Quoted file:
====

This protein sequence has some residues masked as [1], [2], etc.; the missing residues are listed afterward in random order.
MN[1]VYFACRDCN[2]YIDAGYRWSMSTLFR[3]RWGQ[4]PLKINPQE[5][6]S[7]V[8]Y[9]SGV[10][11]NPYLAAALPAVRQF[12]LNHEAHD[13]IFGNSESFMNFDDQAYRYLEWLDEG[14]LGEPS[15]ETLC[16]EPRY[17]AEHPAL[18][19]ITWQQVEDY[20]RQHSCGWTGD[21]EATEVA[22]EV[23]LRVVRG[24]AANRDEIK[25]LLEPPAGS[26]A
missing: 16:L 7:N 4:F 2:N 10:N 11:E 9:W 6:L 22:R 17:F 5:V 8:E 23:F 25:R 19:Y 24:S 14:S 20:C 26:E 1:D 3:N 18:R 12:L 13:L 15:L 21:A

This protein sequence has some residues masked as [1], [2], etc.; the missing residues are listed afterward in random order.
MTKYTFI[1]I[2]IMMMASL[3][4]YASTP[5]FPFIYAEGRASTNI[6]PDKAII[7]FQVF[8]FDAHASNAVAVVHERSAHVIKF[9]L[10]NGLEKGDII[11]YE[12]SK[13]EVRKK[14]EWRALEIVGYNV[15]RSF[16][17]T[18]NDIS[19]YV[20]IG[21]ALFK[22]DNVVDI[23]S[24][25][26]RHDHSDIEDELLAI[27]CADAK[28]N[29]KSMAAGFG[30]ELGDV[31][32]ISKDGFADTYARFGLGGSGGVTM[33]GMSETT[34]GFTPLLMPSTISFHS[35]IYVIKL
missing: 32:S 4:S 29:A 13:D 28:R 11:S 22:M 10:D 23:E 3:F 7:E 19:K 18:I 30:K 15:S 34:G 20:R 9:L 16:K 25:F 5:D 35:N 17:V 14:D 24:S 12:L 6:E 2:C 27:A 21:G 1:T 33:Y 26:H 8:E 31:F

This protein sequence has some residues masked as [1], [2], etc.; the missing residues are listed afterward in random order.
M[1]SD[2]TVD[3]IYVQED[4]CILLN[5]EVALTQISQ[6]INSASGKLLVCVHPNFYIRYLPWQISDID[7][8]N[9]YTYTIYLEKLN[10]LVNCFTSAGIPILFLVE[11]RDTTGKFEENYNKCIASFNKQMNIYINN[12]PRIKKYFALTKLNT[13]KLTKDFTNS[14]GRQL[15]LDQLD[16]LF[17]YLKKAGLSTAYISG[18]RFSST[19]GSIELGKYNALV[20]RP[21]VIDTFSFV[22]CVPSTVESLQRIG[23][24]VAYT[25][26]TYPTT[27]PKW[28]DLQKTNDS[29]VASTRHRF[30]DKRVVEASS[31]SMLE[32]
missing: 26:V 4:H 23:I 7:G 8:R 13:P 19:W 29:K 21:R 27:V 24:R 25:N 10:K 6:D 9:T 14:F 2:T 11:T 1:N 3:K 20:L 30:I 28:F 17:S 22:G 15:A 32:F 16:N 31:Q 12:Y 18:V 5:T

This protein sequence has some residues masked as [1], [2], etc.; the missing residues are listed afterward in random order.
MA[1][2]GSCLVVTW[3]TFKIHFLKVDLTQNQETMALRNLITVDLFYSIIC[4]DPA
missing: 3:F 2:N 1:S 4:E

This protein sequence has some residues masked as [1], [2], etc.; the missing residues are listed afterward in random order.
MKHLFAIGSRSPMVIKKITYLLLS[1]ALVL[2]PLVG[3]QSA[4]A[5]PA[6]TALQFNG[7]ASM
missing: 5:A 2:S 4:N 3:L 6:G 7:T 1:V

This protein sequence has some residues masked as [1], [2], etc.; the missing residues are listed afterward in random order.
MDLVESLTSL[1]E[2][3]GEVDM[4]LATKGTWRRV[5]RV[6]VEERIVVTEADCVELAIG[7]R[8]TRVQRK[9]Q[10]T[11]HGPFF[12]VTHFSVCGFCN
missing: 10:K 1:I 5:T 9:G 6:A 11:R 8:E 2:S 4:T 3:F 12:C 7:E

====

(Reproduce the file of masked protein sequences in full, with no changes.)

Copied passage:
This protein sequence has some residues masked as [1], [2], etc.; the missing residues are listed afterward in random order.
MN[1]VYFACRDCN[2]YIDAGYRWSMSTLFR[3]RWGQ[4]PLKINPQE[5][6]S[7]V[8]Y[9]SGV[10][11]NPYLAAALPAVRQF[12]LNHEAHD[13]IFGNSESFMNFDDQAYRYLEWLDEG[14]LGEPS[15]ETLC[16]EPRY[17]AEHPAL[18][19]ITWQQVEDY[20]RQHSCGWTGD[21]EATEVA[22]EV[23]LRVVRG[24]AANRDEIK[25]LLEPPAGS[26]A
missing: 16:L 7:N 4:F 2:N 10:N 11:E 9:W 6:L 22:R 17:F 5:V 8:E 23:F 25:R 19:Y 24:S 14:S 20:C 26:E 1:D 3:N 18:R 12:L 13:L 15:L 21:A

This protein sequence has some residues masked as [1], [2], etc.; the missing residues are listed afterward in random order.
MTKYTFI[1]I[2]IMMMASL[3][4]YASTP[5]FPFIYAEGRASTNI[6]PDKAII[7]FQVF[8]FDAHASNAVAVVHERSAHVIKF[9]L[10]NGLEKGDII[11]YE[12]SK[13]EVRKK[14]EWRALEIVGYNV[15]RSF[16][17]T[18]NDIS[19]YV[20]IG[21]ALFK[22]DNVVDI[23]S[24][25][26]RHDHSDIEDELLAI[27]CADAK[28]N[29]KSMAAGFG[30]ELGDV[31][32]ISKDGFADTYARFGLGGSGGVTM[33]GMSETT[34]GFTPLLMPSTISFHS[35]IYVIKL
missing: 32:S 4:S 29:A 13:D 28:R 11:S 22:M 10:D 23:E 3:F 7:E 19:K 18:I 30:K 15:S 34:G 20:R 9:L 16:K 25:F 5:D 35:N 17:V 14:D 24:S 12:L 6:E 2:C 27:A 21:G 1:T 33:Y 26:H 8:E 31:F

This protein sequence has some residues masked as [1], [2], etc.; the missing residues are listed afterward in random order.
M[1]SD[2]TVD[3]IYVQED[4]CILLN[5]EVALTQISQ[6]INSASGKLLVCVHPNFYIRYLPWQISDID[7][8]N[9]YTYTIYLEKLN[10]LVNCFTSAGIPILFLVE[11]RDTTGKFEENYNKCIASFNKQMNIYINN[12]PRIKKYFALTKLNT[13]KLTKDFTNS[14]GRQL[15]LDQLD[16]LF[17]YLKKAGLSTAYISG[18]RFSST[19]GSIELGKYNALV[20]RP[21]VIDTFSFV[22]CVPSTVESLQRIG[23][24]VAYT[25][26]TYPTT[27]PKW[28]DLQKTNDS[29]VASTRHRF[30]DKRVVEASS[31]SMLE[32]
missing: 26:V 4:H 23:I 7:G 8:R 13:P 19:W 29:K 21:R 27:V 24:R 25:N 10:K 6:D 9:T 14:F 2:T 11:T 1:N 3:K 20:L 30:I 28:F 17:S 22:G 15:A 32:F 16:N 31:Q 12:Y 18:V 5:T

This protein sequence has some residues masked as [1], [2], etc.; the missing residues are listed afterward in random order.
MA[1][2]GSCLVVTW[3]TFKIHFLKVDLTQNQETMALRNLITVDLFYSIIC[4]DPA
missing: 3:F 2:N 1:S 4:E

This protein sequence has some residues masked as [1], [2], etc.; the missing residues are listed afterward in random order.
MKHLFAIGSRSPMVIKKITYLLLS[1]ALVL[2]PLVG[3]QSA[4]A[5]PA[6]TALQFNG[7]ASM
missing: 5:A 2:S 4:N 3:L 6:G 7:T 1:V

This protein sequence has some residues masked as [1], [2], etc.; the missing residues are listed afterward in random order.
MDLVESLTSL[1]E[2][3]GEVDM[4]LATKGTWRRV[5]RV[6]VEERIVVTEADCVELAIG[7]R[8]TRVQRK[9]Q[10]T[11]HGPFF[12]VTHFSVCGFCN
missing: 10:K 1:I 5:T 9:G 6:A 11:R 8:E 2:S 4:T 3:F 12:C 7:E